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Updated 11:50 AM October 25, 2007




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Rising energy prices affecting the Great Plains

It's harvest time on the Great Plains, and a new study shows how energy prices and the demand for biofuels are affecting the nation's breadbasket.

The study, by researchers at U-M and Colorado State University, reveals that although Great Plains agricultural production, population and income trends have been surprisingly stable during the past 100 years, the recent rise of energy prices offer both challenges and opportunities for the future of this region.

Published in the October issue of BioScience, the study examines whether it is possible in the long term to maintain agriculturally oriented populations in the Great Plains region as well as in similar regions around the world. In the United States, the Great Plains region encompasses the broad expanse of prairie and steppe east of the Rocky Mountains.

"Great Plains agricultural production has increased, while rural populations and agricultural income have remained stable during the last 40 years. These trends are a result of large increases in irrigated agriculture, livestock production and federal farm payments," says William Parton, senior research scientist at Colorado State's Natural Resource Ecology Laboratory and lead author of the study.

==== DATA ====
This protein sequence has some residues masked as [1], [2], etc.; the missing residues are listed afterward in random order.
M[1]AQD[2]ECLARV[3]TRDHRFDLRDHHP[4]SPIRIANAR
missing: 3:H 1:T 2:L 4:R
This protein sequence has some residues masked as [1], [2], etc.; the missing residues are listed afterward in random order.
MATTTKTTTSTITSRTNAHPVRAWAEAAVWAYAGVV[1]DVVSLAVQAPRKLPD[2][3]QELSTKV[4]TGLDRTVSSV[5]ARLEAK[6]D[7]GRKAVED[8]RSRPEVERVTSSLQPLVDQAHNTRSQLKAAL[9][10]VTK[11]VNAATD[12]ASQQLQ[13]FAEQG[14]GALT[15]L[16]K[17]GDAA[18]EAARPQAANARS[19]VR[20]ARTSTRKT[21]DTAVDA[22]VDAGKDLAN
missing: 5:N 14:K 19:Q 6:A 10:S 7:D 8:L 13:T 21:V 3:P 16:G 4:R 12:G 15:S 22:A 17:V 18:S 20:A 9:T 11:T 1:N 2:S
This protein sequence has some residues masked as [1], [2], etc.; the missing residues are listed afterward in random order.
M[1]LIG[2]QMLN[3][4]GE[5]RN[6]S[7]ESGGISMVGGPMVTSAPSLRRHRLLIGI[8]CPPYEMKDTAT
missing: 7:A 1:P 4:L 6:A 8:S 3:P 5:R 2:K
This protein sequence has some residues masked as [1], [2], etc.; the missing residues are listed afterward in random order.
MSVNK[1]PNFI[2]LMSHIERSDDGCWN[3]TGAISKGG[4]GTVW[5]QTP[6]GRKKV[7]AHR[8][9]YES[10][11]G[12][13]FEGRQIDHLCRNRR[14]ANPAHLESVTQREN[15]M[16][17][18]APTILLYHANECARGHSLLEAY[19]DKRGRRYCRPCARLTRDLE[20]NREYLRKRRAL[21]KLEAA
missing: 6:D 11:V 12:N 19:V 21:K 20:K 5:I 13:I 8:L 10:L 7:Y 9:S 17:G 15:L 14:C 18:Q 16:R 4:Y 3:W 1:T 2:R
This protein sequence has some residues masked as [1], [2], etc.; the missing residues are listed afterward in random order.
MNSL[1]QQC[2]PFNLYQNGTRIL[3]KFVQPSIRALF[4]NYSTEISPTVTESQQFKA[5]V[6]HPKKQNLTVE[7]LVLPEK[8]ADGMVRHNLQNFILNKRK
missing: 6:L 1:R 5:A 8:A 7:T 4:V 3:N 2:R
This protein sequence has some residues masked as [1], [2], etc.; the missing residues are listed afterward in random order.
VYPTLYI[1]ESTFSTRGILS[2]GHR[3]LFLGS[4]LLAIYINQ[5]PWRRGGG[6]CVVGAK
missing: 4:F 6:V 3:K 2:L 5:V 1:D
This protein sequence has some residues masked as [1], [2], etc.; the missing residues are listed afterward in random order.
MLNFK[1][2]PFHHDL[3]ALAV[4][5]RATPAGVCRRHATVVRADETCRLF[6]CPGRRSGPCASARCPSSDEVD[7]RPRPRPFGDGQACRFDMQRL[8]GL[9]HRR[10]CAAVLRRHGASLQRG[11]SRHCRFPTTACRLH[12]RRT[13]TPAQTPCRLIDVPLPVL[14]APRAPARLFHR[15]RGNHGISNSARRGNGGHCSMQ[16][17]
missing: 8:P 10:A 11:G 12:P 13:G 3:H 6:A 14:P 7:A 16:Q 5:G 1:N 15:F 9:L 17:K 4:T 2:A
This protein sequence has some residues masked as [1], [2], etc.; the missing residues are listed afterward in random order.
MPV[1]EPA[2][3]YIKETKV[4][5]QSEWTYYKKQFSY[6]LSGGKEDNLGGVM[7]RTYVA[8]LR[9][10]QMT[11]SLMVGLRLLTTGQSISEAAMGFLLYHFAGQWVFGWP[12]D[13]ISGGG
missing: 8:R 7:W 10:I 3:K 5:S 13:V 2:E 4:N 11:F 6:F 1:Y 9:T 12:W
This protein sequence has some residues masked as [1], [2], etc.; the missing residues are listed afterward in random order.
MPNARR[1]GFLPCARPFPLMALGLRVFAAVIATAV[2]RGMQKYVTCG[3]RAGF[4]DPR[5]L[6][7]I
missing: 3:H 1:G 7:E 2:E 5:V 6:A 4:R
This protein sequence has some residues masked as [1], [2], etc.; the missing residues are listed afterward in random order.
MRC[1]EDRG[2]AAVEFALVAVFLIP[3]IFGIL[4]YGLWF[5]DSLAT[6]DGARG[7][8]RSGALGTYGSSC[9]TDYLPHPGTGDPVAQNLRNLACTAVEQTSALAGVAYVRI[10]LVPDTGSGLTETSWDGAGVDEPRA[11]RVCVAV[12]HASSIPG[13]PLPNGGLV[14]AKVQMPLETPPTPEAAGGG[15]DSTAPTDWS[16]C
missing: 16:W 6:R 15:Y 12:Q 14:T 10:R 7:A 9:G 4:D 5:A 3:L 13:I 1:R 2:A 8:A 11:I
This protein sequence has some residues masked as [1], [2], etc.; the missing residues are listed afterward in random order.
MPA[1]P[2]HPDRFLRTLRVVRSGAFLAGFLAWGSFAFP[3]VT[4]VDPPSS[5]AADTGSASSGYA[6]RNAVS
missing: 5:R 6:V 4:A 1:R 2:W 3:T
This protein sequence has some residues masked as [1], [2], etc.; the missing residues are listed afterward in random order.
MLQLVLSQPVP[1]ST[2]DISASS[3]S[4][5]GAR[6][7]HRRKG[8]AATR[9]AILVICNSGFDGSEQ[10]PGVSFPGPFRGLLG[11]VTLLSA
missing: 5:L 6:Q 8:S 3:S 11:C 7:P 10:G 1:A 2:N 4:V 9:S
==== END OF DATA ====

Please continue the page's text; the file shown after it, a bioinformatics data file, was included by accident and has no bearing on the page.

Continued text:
The study shows the region is not homogeneous, with different experiences in three broad categories of counties: those with metropolitan cities; those with rural populations and irrigated agriculture; and those with rural populations but without irrigated agriculture.

Metropolitan counties grew rapidly in the Great Plains during the past 75 years, just as they have elsewhere in the United States.

"Our key findings apply to rural, agricultural areas," says Myron Gutmann, a historian and director of the Inter-university Consortium for Political and Social Research at the Institute for Social Research. "Rural areas with irrigation have done surprisingly well, sustained by increases in production of crops and livestock. Their ability to produce large quantities of corn gives them great potential, because demand for biofuels has doubled the price of corn. Even though rural areas without irrigation lost population prior to 1970, their populations, agricultural production and incomes have kept up fairly well since then."

Despite long-term stability and positive future potential, the price increases of the last three years create uncertainty about the sustainability of recent trends.

Growing demand for grain can increase profits for farmers and produce work that will add to population. At the same time, agriculture on the Great Plains uses large amounts of energy for irrigation and equipment, and energy prices drive up the cost of fertilizer.

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